Schrenker kept his clients' doubts and complaints at bay with gifts including free airplane trips and artwork, Mazzone said. Schrenker gave him two $1,000 aviation headsets, he said.

"He once offered to fly from Indiana to where I live in Alabama and pick me up to take me to Chicago to look at an airplane I was thinking about buying," Mazzone said. "I'm thinking, 'Wow, this guy is willing to spend his time and all that money in fuel just to help me out?' "

That kind of over-the-top gesture helped build Schrenker's reputation in the late 1990s as the go-to guy among pilots who wanted to invest their savings, retired pilot Charles Kinney said.

He met Schrenker in 1996 through another pilot and forged a friendship that lasted more than a decade.

Around 2003, Kinney suggested that his parents and his brother, Michael Kinney, a Georgia dentist, consider letting Schrenker manage their money. Schrenker told Kinney's parents that their money was going to "various insurance products" even though Kinney said it was never really clear what Schrenker meant.

His parents handed over $2 million in assets.

"He said this is a safe place to put money, to avoid all the world's dangers like terrorism and impending doom and gloom associated with it," Kinney said. "In that climate, back then, you bought it. You believed him that he would protect your money."

It would be easy for the average person to fall for Schrenker's pitch, Michael Kinney said.

"Good talking, slick tongue, very intelligent sounding," he said. "Now, once you know what he's talking about, then you know that a lot of what he says makes no sense. But if you don't know what he's talking about -- if you don't know these products fairly well as I do now -- then boy, it sounds pretty good.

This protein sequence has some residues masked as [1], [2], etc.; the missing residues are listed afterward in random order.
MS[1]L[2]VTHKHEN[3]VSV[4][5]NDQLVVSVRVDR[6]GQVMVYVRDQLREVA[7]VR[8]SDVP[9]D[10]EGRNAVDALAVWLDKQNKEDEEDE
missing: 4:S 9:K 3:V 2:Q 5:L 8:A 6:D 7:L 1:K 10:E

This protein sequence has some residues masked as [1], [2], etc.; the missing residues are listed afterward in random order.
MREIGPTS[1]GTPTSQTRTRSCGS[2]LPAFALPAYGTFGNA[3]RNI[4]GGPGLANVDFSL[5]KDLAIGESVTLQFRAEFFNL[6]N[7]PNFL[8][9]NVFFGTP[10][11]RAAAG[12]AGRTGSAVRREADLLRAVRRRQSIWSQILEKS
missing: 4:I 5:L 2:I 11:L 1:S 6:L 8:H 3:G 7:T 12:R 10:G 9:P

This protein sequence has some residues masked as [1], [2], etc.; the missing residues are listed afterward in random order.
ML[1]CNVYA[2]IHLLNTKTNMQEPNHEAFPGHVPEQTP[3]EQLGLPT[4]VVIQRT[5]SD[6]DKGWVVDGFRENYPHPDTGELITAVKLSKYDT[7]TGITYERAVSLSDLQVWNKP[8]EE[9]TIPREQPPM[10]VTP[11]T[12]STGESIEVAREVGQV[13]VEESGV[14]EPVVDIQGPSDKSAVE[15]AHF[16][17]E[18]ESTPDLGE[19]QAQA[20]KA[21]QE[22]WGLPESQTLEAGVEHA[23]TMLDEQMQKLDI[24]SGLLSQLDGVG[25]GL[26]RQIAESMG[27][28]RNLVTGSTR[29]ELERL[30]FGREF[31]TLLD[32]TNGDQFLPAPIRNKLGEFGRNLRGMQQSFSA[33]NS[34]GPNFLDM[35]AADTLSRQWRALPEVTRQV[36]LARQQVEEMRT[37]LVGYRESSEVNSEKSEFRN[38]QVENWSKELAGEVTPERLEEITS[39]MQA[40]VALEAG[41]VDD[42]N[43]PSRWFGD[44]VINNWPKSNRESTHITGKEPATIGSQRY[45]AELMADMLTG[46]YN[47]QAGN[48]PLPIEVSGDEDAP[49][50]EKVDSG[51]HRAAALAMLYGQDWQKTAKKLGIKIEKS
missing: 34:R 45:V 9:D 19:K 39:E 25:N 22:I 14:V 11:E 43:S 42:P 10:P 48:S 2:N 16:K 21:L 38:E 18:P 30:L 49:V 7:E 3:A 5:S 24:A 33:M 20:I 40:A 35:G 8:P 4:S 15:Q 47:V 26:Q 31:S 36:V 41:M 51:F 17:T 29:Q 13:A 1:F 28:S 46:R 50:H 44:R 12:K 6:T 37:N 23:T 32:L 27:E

"I have never in my life seen anybody that could tell dishonest untruths that he told over and over again and expect you to believe him," Michael Kinney said. "I guess that's one thing that caught me by surprise in my dealings with him. I've never dealt with anybody with that level of dishonesty."

Charles Kinney feels deeply betrayed.

"To find that someone you would basically call a cousin is robbing you and lying to you blind? It's staggering," he said. "I have no sympathy for him."

The Kinneys, Reeses and Mazzones told CNN they suspected numerous times that Schrenker wasn't being honest. They were suspicious when Schrenker told them they would receive only one statement a year describing returns.

Charles Kinney and Joe Mazzone said Schrenker promised to send them contracts which they say they never received. "I called him up every time I had a doubt, and he was able to give me a plausible explanation," Kinney said.

Although he often had nagging feelings that he should stop doing business with Schrenker, Mazzone ignored them. "Marcus just had an explanation for everything, and so I just went with it, trusted him," he said.

The men said Schrenker assured them he was not making commissions on their investments and the pilots and their families would receive only one statement each year showing returns.

"Turns out he was making 12 to 18 percent commissions on $100,000 annuities," Mazzone said.

Eventually, the investors returned to where many of them first heard about Schrenker -- online. They began posting messages in a chat room asking if anyone else had been having trouble with the businessman. Soon, investors were sharing emails and documents with the group.

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"It was pretty clear we'd all had similar experiences," said Charles Kinney. The group filed complaints in Georgia and Indiana about Schrenker in 2007.

"This was a process of wading through a creek and slowly turning over rocks," he said. "And every time it's a shock and a fabrication and a lie."

CNN's Kathleen Johnston and Drew Griffin contributed to this report.